29 Jun Interpreting and the T Word
By Barry Slaugther Olsen, Co-President, InterpretAmerica
The word “technology” means different things to different people. But when it comes to interpreters, the “T” word tends to conjure up all sorts of largely unfounded fear and denial. “Will I be replaced by a computer?” or “Oh, a computer can’t do what I do, it’s just not possible!” Neither of these approaches is constructive or helpful. So, in an effort to allay some of the fears in the interpreting community about technology, but more importantly to encourage interpreters to embrace it, let me break technology into three distinct categories: 1. technologies for the delivery of interpreting services, 2. technologies that augment an interpreter’s performance, and 3. technologies designed to replace human interpreters altogether.
In today’s sensationalized media the latter category garners most, if not all, of the attention, and is the source of most interpreters’ fears. But I believe that we should be focusing on the first two, which is where the truly significant breakthroughs for our profession are and will be found.
Technologies for the Delivery of Interpreting Services
Large-scale simultaneous interpreting (anything beyond chuchotage to more than two people) has been dependent on technology since its inception in the early 20th century. Interpreting in the 21st century is only becoming more technology dependent as human interaction continues to expand beyond the four walls of a court, conference or examination room.
Over the last 20 years there has been an explosion of potential platforms for delivering interpreting services. Over-the-phone interpreting (OTP) and video relay interpreting (VRI) are well established, and enterprising interpreters have been finding ways to use existing free services like Skype and Google Hangouts to provide interpreting services to their own clients. However, none of these Internet-based collaboration platforms have yet hinted at including multiple audio channels or simultaneous interpretation into their suite of services.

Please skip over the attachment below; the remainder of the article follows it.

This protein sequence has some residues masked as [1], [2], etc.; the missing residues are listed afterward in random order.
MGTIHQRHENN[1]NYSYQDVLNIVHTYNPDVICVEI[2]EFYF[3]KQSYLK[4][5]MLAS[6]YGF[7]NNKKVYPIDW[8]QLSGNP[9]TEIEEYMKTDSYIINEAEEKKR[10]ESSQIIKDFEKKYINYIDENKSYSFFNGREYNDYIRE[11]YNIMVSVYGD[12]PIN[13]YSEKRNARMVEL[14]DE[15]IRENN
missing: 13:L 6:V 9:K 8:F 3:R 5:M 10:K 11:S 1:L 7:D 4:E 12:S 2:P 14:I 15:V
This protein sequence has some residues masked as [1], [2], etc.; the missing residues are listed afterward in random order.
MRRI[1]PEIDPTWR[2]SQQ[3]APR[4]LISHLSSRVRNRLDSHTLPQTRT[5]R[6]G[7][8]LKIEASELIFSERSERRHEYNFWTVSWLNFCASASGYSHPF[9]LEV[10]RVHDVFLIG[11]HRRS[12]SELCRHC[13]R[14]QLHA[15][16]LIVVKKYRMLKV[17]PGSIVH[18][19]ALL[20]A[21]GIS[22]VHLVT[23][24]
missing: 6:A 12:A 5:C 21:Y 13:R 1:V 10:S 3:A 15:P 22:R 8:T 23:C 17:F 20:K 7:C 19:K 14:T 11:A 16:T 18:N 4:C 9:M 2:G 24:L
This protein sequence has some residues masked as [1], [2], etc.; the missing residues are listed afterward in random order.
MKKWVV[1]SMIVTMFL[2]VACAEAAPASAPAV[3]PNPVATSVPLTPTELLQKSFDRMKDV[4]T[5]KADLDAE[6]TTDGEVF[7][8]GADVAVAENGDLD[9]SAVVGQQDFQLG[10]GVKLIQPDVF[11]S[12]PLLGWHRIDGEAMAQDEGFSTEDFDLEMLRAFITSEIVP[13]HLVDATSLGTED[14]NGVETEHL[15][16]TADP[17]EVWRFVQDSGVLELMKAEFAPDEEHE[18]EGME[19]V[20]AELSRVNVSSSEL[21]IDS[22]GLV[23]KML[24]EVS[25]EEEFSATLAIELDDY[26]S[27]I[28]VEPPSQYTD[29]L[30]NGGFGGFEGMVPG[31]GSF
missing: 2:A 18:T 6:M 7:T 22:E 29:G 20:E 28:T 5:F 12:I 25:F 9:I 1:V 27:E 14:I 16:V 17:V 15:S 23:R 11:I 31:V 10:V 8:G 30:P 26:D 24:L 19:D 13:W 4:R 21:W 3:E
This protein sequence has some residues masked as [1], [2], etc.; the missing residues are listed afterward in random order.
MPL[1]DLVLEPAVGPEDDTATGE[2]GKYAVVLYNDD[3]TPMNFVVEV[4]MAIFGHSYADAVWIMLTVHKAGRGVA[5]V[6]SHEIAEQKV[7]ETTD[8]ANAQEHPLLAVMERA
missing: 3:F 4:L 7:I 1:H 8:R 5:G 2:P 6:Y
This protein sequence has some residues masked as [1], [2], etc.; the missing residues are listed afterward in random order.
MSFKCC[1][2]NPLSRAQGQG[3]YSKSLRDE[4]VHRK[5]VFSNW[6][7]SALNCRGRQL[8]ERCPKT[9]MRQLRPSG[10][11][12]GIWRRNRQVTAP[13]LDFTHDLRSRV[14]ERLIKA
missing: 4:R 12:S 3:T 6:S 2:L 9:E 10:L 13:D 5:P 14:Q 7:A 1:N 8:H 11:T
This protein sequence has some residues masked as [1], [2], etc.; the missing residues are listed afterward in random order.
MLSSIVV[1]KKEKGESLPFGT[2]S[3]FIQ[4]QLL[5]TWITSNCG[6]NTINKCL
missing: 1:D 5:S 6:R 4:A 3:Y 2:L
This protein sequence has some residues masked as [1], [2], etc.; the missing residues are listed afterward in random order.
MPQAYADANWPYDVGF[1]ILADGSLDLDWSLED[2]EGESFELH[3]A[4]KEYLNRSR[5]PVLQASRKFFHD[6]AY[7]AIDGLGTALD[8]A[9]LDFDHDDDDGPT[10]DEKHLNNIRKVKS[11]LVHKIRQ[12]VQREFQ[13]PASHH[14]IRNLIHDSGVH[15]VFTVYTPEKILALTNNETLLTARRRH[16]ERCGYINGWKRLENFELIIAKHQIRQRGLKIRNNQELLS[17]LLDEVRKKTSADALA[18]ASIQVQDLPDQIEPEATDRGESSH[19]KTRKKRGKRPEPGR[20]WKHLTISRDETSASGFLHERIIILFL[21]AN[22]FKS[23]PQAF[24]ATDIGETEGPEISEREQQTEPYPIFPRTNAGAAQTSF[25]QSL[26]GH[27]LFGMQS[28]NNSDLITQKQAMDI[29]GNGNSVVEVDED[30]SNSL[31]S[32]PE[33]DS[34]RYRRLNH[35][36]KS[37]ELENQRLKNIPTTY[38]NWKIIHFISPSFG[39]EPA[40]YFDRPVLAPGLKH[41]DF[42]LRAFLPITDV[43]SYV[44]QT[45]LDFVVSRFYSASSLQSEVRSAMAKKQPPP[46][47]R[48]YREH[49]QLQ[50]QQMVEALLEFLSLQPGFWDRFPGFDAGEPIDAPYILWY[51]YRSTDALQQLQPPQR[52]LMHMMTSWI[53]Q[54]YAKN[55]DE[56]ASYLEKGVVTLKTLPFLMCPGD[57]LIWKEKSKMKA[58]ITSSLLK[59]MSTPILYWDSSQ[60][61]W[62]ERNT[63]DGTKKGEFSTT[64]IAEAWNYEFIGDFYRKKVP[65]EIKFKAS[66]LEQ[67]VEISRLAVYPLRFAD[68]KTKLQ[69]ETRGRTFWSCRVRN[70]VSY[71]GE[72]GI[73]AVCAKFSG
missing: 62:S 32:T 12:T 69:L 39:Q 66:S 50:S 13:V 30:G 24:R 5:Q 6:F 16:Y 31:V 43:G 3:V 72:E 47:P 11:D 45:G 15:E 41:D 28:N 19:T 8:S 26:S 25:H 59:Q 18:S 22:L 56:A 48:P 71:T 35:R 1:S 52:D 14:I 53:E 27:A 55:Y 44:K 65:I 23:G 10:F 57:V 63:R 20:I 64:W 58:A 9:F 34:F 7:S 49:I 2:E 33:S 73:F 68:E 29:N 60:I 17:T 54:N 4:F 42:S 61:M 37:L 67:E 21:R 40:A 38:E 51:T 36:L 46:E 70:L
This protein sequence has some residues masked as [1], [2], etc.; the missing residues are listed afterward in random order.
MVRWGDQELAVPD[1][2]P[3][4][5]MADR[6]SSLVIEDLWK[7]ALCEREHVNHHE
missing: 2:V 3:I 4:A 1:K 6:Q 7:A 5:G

Here again, enterprising language service organizations (LSOs) and interpreters are leading the way by creating hodgepodge ad hoc solutions that make it possible to provide simultaneous interpreting for webinars and on-line meetings using services like AdobeConnect, WebEx or GoToMeeting in combination with landlines and cell phones. The set-ups are far from perfect, as interpreters who have worked in this way can attest, but the laws of supply and demand are clearly at work, and it is only a matter of time until someone finally gets it right.
Some international organizations have implemented systems for remote interpreting, remote participation and multilingual webstreaming. However most of these solutions have been custom built to exact specifications within closed systems making them difficult to replicate and scale for use on the broader interpreting market. One interesting exception is a multilingual remote participation system implemented in 2011 by the International Telecommunication Union (ITU).
There are many more projects out there, and given the number of on-line meetings taking place and the increased level of interaction between countries and cultures, there is tremendous growth potential for on-line multilingual meetings.
Technologies that Augment an Interpreter’s Performance